UNITED STATES DISTRICT COURT FOR THE DISTRICT OF COLUMBIA
July 27, 2009
THREE AFFILIATED TRIBES OF THE FORT BERTHOLD INDIAN RESERVATION, PLAINTIFF,
UNITED STATES OF AMERICA, ET AL., DEFENDANTS.
The opinion of the court was delivered by: John D. Bates United States District Judge
Plaintiff Three Affiliated Tribes of the Fort Berthold Reservation ("Three Tribes") brings this action against the United States of America, Michael O. Leavitt, Secretary of the U.S. Department of Health and Human Services, Robert G. McSwain, Director of the Indian Health Service ("IHS"), and Charlene M. Red Thunder, Acting Area Director of the IHS, in their official capacities (collectively, "defendants"). The dispute arises from a contract proposal Three Tribes submitted to defendants to provide health services within its reservation pursuant to the Indian Self-Determination and Education Assistance Act ("ISDEAA"), 25 U.S.C. § 450 et seq. Three Tribes claims that defendants improperly declined two portions of that proposal: (1) inclusion of contract support costs ("CSCs") in Three Tribes' annual funding agreement (Count I); and (2) permission to provide health care services to non-Indians pursuant to the Indian Health Care Improvement Act ("IHCIA"), 25 U.S.C. § 1680c(b) (Count II). Now before the Court is defendants' motion to dismiss. For the reasons explained below, the motion will be denied.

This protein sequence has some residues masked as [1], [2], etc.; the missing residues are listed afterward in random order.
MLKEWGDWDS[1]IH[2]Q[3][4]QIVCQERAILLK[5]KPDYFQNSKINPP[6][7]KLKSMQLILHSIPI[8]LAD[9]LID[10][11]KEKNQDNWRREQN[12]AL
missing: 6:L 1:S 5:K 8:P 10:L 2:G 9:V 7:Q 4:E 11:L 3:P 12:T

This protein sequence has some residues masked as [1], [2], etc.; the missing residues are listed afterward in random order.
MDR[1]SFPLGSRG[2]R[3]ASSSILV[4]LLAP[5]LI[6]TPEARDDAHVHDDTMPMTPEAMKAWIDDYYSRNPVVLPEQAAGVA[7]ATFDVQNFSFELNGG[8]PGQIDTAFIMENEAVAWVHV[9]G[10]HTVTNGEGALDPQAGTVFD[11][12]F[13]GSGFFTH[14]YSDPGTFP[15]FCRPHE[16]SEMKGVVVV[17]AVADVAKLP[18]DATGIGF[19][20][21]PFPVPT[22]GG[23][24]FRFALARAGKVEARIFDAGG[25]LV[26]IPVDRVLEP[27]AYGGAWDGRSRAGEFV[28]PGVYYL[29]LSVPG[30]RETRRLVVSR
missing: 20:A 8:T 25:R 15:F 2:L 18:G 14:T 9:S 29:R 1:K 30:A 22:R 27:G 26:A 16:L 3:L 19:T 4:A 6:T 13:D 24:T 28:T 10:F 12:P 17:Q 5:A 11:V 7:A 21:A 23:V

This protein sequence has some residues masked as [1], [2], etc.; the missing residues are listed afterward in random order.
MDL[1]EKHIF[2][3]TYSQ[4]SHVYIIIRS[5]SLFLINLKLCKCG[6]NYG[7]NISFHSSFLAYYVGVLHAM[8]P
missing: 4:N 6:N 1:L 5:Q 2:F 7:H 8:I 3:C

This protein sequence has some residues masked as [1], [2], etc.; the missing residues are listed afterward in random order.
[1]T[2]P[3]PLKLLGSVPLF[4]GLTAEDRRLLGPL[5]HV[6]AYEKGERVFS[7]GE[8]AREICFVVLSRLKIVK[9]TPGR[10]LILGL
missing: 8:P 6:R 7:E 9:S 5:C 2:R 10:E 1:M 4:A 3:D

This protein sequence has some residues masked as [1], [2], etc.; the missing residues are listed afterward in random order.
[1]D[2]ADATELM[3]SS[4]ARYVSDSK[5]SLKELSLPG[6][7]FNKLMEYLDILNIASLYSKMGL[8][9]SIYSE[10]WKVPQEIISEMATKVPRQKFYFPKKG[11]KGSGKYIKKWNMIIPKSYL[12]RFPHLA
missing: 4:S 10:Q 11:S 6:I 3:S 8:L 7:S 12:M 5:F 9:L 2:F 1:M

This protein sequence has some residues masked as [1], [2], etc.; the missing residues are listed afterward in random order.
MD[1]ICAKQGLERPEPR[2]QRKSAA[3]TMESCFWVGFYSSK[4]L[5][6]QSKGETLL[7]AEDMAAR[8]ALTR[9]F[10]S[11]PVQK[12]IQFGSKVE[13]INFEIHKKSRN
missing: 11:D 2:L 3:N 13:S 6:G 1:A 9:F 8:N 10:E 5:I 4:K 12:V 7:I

I. Statutory and Regulatory Background
A. The ISDEAA
Congress passed the ISDEAA in 1975 to promote Indian self-determination by providing for the transition of federal programs and services for Indians, including health care services, to the control of Indian communities. See 25 U.S.C. § 450a. Upon the request of Indian tribes, the Secretary of Health and Human Services or the Secretary of the Interior is required to enter into contracts with those tribes ("self-determination contracts" or "ISDEAA contracts") to provide such services. Id. § 450f(a)(1). The ISDEAA defines these "self-determination contracts" as contracts "between a tribal organization and the appropriate Secretary for the planning, conduct and administration of programs or services which are otherwise provided to Indian tribes and their members pursuant to Federal law." Id. § 450b(j). The appropriate Secretary must approve all proposals for self-determination contracts unless he or she provides a written "declination finding" that shows the proposal falls into one of five enumerated statutory exceptions.*fn1 Id. §§ 450f(a)(2), (4).